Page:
Howard scott gentry (1903–1993)
Howard Scott Gentry was recognized as the world's leading authority on agaves. He made his first field trip into the Sierra Madres in 1933 and then spent most of the next twenty years exploring the flora, fauna, and fossil record in northern Mexico and the American Southwest. During World War II he searched for sources of natural rubber in Mexico and the United States and afterwards completed his Ph.D. in botany at the University of Michigan in 1947.
From 1950 to 1971 Gentry explored North and Central America, South Asia, the Middle East, parts of Africa, and the Mediterranean for germ plasm for the U.S. Department of Agriculture, New Crops Research Branch. Over the course of his explorations, he introduced 15,000 plants into the United States for study. In addition to his pioneering exploration of the Sierra Madre Occidental, assited by his wife Marie Ann Gentry, his most notable contributions would include the development of a cortisone precursor compound, the introduction of disease-resistant wild beans, the development of jojoba oil, the introduction of the seedless grape from Afghanistan, and the introduction of Proteas from South Africa as exotic ornamentals.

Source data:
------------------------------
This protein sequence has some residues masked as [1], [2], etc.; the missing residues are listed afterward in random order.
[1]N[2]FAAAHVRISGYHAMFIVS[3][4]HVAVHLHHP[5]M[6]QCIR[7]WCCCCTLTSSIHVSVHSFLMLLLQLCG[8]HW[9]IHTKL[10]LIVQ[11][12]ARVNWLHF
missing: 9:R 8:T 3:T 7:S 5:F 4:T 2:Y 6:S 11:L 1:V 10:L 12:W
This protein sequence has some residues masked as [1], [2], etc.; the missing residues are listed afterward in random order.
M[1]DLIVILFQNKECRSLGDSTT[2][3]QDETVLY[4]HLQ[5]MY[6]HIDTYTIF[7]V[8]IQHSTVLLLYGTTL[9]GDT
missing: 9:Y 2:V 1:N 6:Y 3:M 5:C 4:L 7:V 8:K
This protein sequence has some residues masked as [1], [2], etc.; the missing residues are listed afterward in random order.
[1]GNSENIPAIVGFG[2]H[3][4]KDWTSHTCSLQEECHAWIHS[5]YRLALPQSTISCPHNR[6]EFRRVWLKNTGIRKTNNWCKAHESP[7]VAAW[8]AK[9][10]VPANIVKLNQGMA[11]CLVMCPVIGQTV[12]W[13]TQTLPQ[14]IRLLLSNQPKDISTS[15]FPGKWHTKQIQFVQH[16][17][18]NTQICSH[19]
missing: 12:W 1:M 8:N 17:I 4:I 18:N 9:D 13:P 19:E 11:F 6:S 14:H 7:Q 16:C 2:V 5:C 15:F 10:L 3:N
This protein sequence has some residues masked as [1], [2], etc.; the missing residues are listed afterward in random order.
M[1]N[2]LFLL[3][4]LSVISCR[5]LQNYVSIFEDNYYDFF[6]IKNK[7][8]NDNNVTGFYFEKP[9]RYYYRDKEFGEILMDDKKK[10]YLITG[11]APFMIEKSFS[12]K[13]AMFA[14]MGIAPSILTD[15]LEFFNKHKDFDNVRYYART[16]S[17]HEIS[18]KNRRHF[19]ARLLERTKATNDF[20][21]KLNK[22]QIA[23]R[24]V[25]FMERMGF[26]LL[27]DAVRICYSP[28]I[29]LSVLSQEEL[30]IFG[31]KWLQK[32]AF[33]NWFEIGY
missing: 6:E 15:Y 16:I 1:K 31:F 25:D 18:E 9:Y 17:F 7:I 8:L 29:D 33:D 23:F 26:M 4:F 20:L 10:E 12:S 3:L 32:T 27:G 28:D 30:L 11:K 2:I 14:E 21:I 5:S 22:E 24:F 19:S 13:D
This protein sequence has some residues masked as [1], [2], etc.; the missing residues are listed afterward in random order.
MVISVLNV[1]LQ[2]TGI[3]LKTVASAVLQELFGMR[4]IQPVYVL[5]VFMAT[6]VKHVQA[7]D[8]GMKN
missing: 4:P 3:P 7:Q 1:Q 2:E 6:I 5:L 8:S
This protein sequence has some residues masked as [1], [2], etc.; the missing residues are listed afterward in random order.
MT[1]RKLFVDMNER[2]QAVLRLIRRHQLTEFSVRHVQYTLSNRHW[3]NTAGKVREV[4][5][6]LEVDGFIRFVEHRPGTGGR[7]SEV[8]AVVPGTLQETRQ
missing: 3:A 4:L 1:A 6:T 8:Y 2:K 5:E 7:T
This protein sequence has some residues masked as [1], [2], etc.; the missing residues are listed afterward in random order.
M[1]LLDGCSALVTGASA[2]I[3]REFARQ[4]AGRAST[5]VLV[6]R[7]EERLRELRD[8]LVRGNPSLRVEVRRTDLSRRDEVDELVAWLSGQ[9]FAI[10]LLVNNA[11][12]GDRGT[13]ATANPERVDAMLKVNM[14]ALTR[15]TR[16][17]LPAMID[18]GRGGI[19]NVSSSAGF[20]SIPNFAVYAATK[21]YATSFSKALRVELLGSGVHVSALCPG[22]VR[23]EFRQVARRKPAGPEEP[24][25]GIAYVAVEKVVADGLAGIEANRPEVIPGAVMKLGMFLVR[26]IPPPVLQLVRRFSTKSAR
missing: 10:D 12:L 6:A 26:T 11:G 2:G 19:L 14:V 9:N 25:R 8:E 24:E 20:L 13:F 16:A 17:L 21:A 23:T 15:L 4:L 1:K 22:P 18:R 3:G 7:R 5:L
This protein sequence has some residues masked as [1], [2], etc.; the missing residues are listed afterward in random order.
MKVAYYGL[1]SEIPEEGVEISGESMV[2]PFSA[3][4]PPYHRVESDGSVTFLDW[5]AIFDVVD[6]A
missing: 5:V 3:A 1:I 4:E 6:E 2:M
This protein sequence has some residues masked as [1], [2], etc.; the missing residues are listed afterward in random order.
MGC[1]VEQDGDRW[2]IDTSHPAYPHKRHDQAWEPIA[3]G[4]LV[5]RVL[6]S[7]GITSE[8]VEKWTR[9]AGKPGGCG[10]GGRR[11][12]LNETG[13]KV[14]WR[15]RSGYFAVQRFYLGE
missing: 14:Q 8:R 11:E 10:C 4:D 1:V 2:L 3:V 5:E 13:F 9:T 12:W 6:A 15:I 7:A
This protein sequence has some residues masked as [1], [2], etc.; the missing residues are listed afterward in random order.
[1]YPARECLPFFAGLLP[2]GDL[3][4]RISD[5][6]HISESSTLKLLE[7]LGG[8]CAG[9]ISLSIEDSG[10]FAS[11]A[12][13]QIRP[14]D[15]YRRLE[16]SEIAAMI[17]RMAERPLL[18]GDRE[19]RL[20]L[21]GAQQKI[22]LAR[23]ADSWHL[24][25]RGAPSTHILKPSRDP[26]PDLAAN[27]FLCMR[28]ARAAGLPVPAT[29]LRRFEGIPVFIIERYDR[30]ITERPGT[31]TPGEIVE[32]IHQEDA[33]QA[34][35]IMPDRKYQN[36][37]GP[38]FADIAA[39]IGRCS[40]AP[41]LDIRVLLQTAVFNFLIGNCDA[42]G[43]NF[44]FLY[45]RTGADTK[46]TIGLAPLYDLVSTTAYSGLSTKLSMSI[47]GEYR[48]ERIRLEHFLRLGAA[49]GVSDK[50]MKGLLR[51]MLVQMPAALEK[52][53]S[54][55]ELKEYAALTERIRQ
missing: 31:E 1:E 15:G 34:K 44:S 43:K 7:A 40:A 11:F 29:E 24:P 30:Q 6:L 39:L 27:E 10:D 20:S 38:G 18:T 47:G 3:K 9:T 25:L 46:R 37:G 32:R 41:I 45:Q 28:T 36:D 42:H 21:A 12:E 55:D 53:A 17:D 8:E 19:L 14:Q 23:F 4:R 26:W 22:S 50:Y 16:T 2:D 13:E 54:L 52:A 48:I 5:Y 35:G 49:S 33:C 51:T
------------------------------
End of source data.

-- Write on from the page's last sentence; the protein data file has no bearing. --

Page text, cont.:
In 1971 Gentry became affiliated with the Desert Botanical Garden in Phoenix and spent the next ten years focusing on cataloging the extensive Agave genus for publication. In addition, until his death in 1993, he managed the Gentry Experimental Farm in southern California for the investigation of dryland crops. His pricipal written works include Agaves of Continental North America, Rio Mayo Plants of Sonora-Chihuahua, The Warihio Indians of Sonora-Chihuahua: An Ethnographic Survey, and The Agave Family of Sonora.
Written by Linnea Gentry for the exhibit Gentry's Agaves